For many Americans Turkey is one of the closest allies of the United States; a most important member of NATO; a candidate for EU membership; and the only Middle-Eastern close ally and partner of Israel. Some acknowledge Turkey’s highly prized status in the United States due to its location as the artery connecting Europe to Asia, its cross borders with Iran, Iraq and Syria to its East and South, with the Balkan states to its west, and with the Central Asian nations to its north and northeast. Others may recognize the country as one of the top U.S. customers for military technology and weapons.
Interestingly enough, these same qualities and characteristics which make Turkey an important ally and strategic partner for the nation states, make it extremely crucial and attractive to global criminal networks active in transferring illegal arms and nuclear technology to rogue states; in transporting Eastern Narcotics, mainly from Afghanistan through the Central Asian states into Turkey, where it is processed, and then through the Balkan states into Western Europe and the U.S.; and in laundering the proceeds of these illegal operations via its banks and those on the neighboring island of Cyprus."
Gatton says that Sibel "can’t say a lot, but anyone interested in Susurluk’s legacy should listen carefully to what she does say" - he's right, but it's also legitimate to turn that upside-down. Anyone interested in Sibel's case should be familiar with Susurluk - not only because the Turkish heroin connection is at the core of Sibel's case - but, more importantly, because 'Susurluk' provides a model for what is happening in the US today: "Imagine a car accident at, say, the Greenbriar hotel in WVA. Several people are killed, among them Jeff Gannon, Douglas Feith, Warren Christopher, and OBL."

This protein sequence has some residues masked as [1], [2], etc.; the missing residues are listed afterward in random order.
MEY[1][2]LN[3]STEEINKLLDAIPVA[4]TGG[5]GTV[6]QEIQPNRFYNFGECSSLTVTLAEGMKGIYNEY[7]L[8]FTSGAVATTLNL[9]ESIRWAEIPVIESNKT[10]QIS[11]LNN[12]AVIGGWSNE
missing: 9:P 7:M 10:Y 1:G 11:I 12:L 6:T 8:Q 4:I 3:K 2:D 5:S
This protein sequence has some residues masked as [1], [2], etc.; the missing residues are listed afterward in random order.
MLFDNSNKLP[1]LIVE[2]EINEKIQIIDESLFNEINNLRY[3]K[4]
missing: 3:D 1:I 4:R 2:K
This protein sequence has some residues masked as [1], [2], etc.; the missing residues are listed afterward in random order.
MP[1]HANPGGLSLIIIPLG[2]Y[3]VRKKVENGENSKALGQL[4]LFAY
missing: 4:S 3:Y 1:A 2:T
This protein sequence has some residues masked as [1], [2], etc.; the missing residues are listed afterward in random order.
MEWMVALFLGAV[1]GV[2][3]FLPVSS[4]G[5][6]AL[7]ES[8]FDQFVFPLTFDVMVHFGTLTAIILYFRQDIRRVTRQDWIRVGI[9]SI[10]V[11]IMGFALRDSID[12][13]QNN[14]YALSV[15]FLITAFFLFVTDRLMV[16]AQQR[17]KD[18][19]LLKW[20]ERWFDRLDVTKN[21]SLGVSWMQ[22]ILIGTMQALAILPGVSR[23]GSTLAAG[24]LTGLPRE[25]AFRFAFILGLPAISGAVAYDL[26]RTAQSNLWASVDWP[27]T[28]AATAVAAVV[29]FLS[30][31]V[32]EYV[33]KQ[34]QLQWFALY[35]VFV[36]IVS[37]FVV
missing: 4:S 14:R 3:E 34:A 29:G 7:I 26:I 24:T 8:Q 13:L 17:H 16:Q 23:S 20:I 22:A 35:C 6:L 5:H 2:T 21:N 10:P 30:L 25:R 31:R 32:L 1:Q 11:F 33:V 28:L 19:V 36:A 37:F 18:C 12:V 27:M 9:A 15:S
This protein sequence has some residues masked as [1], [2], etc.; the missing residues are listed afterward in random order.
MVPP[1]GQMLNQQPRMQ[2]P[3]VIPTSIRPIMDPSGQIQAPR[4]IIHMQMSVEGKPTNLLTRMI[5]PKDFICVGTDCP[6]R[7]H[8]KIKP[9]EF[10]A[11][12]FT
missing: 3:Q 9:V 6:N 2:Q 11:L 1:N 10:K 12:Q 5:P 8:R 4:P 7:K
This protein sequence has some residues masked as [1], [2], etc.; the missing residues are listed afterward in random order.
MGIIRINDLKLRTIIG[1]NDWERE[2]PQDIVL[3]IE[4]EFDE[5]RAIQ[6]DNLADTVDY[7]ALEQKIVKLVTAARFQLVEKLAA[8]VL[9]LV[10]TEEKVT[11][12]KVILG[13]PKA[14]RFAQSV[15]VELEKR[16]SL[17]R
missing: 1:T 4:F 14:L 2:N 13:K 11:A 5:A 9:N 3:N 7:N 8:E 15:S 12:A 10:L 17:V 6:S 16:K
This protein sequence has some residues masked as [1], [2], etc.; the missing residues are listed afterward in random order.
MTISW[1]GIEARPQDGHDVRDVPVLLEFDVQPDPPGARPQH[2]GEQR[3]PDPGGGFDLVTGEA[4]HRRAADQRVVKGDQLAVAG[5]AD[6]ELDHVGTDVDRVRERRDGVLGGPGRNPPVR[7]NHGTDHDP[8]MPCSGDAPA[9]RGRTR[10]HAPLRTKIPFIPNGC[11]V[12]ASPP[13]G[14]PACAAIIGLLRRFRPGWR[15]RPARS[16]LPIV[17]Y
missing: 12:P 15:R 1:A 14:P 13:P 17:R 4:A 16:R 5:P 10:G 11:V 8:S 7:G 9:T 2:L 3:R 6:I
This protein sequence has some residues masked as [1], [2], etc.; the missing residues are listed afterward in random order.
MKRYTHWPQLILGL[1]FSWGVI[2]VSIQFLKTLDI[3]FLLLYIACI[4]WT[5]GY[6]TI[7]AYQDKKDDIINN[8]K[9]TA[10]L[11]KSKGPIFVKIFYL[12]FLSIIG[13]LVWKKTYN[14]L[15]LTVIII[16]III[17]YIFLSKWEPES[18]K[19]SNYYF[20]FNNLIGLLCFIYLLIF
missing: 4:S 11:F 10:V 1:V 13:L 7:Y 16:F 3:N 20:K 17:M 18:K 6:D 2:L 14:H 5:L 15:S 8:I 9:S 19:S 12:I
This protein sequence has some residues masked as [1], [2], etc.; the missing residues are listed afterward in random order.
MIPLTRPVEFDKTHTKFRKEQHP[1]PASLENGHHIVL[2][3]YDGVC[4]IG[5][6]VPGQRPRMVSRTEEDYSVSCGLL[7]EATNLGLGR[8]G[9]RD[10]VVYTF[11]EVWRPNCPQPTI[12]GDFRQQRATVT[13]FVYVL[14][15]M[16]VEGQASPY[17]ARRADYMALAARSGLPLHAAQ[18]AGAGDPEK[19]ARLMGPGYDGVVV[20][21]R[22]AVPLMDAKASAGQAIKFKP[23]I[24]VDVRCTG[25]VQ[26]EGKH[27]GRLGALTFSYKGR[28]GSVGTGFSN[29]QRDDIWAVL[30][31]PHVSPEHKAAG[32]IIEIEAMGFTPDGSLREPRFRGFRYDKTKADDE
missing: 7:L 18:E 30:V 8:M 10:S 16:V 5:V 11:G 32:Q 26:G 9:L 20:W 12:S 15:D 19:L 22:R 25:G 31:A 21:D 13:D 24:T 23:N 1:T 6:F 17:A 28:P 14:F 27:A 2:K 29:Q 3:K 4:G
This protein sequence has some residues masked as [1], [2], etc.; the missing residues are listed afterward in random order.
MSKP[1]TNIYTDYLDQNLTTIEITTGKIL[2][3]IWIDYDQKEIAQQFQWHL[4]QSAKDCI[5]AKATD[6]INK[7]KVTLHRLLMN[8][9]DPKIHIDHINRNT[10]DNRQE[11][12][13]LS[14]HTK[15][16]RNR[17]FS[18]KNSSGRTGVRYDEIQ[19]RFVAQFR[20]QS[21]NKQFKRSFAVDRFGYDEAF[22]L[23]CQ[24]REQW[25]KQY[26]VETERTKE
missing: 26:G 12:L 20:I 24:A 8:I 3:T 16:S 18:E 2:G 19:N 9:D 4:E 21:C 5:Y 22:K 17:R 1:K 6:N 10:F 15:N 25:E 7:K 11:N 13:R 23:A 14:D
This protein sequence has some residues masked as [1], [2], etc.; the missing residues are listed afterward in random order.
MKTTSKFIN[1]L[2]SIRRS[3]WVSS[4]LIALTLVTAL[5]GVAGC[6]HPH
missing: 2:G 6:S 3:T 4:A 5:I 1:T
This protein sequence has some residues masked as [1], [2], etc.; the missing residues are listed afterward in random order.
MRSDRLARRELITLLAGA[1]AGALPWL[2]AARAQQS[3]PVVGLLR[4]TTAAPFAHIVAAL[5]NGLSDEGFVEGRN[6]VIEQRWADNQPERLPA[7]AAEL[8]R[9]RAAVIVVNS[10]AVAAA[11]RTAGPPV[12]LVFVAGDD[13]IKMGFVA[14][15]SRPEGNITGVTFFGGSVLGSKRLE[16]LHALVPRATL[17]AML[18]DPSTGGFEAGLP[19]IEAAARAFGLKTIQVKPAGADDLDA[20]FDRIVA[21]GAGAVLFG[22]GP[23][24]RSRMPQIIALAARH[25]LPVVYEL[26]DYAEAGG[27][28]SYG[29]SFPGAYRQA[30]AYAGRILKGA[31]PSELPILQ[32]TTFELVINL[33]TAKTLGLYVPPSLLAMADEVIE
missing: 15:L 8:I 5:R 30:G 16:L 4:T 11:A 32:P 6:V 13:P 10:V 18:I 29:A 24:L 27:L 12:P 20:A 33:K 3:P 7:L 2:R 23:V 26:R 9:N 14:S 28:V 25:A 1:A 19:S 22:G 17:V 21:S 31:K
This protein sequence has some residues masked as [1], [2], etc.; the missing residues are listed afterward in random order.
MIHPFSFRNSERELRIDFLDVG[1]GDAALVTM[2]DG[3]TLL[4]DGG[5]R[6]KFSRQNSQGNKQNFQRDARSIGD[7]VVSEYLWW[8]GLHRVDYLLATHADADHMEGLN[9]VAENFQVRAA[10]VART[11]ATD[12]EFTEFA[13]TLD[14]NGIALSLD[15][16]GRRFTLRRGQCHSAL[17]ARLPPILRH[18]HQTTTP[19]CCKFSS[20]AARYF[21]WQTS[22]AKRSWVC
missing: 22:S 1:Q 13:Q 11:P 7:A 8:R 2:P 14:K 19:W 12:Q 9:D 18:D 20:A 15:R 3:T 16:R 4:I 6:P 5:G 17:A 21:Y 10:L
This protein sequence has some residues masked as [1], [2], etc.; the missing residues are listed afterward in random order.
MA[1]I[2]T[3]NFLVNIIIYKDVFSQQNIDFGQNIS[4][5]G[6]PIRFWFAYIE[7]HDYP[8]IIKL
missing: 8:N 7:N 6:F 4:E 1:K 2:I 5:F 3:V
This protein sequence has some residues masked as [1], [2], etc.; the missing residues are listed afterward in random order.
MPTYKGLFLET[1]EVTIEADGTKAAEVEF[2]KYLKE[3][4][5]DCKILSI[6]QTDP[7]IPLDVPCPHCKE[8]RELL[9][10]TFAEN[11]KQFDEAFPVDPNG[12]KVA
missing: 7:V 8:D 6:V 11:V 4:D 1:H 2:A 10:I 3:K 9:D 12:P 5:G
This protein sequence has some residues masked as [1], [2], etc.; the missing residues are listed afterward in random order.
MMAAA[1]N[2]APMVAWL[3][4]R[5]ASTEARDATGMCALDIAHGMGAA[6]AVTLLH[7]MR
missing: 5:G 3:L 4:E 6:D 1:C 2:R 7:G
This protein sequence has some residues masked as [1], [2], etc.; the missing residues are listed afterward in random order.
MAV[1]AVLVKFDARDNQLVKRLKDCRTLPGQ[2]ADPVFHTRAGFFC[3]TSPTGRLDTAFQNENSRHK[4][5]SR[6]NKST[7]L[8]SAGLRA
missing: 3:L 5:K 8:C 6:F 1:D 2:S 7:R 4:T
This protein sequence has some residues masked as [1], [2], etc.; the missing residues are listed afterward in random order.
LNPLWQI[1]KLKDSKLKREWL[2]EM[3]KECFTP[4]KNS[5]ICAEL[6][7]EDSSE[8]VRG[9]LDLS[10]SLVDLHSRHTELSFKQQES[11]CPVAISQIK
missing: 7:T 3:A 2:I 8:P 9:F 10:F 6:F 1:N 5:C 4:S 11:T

As we learnt with Susurluk, the issue isnt just that, for example, OBL and Feith might be working together, per se, but rather that another random car crash might have (hypothetically) yielded, for example, Perle, Zarqawi and Scowcroft, or Ghorbanifar, Cheney and Kim Jong il, or Atta, Rice & Kissinger.
It happened in Turkey, and it can happen here. It happened with Iran-Contra, it happened with Iraq-Gate. It can happen here, today. It is happening. Sibel lays it out for us in devastating fashion.
please go rec.